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Ford column: In lieu of the loo

Considering that we do not even have a master bath in our house, I was fairly certain that I had not installed a private toilet in my youngest child’s closet.
But what’s a little lack of plumbing to a 6-year-old.
Sweet Clara apparently developed a recent aversion to walking down the hallway to the real bathroom in the middle of the night.
She just used her garbage can instead ó in lieu of a loo.
Talk about a water closet.
Like many people who have children or numerous pets or work in industries like healthcare delivery or municipal sanitation, I don’t have a weak stomach.
No bodily function is off limits for discussion in our house, and I tolerate a fair amount of potty talk both from and between my kids.
We regularly discuss regularity.
Peeing in the garbage can, however, is good for absolutely nothing but column fodder.
Upon my discovery, I immediately counted to 10.
I breathed in and breathed out.
I imagined myself on a sunny mountainside surrounded by puppies and butterflies.
And then I yelled.
Clara appeared, quivering slightly, and explained that she didn’t like walking to the bathroom at night.
You’re gonna have to do better than that.
Her big blue eyes rimmed with tears, she looked up and offered, “Monsters?”
Her uncertain answer was like a leaked memo testing the waters for a viable justification for corporate misdeeds, or a hastily called press conference to spin some politician’s malfeasance into a plausible explanation.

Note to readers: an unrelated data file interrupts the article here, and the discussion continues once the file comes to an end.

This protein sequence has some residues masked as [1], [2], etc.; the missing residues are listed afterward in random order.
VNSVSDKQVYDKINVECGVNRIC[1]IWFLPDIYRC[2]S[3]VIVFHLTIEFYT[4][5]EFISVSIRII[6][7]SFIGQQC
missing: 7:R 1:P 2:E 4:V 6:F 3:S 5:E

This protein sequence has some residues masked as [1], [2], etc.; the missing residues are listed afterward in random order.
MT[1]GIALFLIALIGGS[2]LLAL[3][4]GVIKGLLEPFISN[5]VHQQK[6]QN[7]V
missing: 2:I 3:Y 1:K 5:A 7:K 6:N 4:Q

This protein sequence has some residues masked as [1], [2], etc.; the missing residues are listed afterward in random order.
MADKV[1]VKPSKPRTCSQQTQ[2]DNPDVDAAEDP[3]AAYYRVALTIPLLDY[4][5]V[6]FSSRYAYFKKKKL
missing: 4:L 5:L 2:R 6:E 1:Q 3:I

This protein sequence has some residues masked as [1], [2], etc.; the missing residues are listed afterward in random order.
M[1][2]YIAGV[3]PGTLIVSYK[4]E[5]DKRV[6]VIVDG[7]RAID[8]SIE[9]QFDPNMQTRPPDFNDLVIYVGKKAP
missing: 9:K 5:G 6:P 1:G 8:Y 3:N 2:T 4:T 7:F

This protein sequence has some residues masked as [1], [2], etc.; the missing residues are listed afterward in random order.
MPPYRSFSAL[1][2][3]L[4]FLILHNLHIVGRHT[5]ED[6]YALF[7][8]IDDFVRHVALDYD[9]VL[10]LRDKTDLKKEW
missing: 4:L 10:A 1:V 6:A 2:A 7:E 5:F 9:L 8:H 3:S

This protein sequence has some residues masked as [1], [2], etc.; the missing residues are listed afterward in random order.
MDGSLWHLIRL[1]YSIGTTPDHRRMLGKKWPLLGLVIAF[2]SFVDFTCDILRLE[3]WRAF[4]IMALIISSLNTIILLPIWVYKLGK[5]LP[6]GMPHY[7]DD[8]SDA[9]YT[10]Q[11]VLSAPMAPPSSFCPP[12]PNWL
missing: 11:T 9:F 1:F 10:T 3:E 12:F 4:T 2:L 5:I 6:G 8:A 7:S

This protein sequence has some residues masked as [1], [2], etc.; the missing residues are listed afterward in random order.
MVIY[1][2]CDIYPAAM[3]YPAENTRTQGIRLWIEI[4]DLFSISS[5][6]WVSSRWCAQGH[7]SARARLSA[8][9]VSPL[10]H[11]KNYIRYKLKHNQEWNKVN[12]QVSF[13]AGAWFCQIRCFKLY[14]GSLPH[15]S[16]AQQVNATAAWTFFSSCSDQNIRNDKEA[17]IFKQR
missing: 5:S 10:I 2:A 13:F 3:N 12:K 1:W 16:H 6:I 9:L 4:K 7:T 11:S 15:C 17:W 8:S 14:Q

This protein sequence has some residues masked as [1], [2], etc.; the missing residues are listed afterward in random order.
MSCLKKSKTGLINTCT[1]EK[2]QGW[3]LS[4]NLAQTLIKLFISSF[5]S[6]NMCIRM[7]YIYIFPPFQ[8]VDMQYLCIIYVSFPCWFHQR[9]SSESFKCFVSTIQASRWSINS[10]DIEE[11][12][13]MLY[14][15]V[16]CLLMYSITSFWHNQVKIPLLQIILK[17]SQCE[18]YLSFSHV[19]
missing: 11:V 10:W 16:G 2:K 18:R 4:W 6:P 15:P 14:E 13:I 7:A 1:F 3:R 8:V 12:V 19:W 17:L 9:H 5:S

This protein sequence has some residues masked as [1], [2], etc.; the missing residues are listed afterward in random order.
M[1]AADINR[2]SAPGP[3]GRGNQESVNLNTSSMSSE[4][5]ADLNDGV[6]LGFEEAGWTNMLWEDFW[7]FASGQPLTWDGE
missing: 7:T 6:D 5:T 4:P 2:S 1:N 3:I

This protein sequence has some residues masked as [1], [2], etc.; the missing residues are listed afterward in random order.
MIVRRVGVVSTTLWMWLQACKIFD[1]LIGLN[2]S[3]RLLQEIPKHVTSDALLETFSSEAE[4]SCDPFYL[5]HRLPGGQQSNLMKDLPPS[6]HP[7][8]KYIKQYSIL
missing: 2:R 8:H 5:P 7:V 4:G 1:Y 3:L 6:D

“I didn’t know it was against the law?”
“I was going to pay it back?”
“I’m diabetic?”
If true, I acknowledge that Clara’s nighttime solution could be construed as a smart and resourceful way to avoid monsters lurking in the hallway, as my friends insist.
They have recommended several options to ease her mind at bedtime, including putting good ol’ Barbie under the bed for protection or spraying “monster away,” a bottle filled with tap water, wherever ogres and werewolves may lie in wait.
However, I suspect that Clara, when faced with an angry mother holding the can, quickly came up with the most plausible explanation she could imagine.
Monsters?
Smart and resourceful, indeed.
The truth more likely lies in Clara’s disinterest in scurrying down a cold hallway barefoot and sitting on a chilly toilet seat.
I only recently broke down and turned on our heat, and on the nights when those terrible monsters prevented Clara from using the commode, the thermostat probably registered a nippy 60 degrees.
Yes. This incident could end up being, like so many others, Mom’s Fault.
Years ago, another 6-year-old, who shall remain anonymous only because today is Unnamed Child’s birthday, also used the closet for nefarious purposes.
Without benefit of a trash can.
When I discovered the soggy carpet, which was brand new (of course!), I spent the next 30 minutes with a box cutter, bleach and bottle of odor eliminator.
Mom happened to call while I was alternately ripping out carpet and cussing. She laughed and insisted that many children find secret places to go.
Behind a tree in the backyard would’ve been nice.
Now, all closets and trash cans are back to their original purposes.
Apparently, the only thing that scares Clara more than monsters in the hallway is her mother.
Contact Emily Ford at eford@salisburypost.com.

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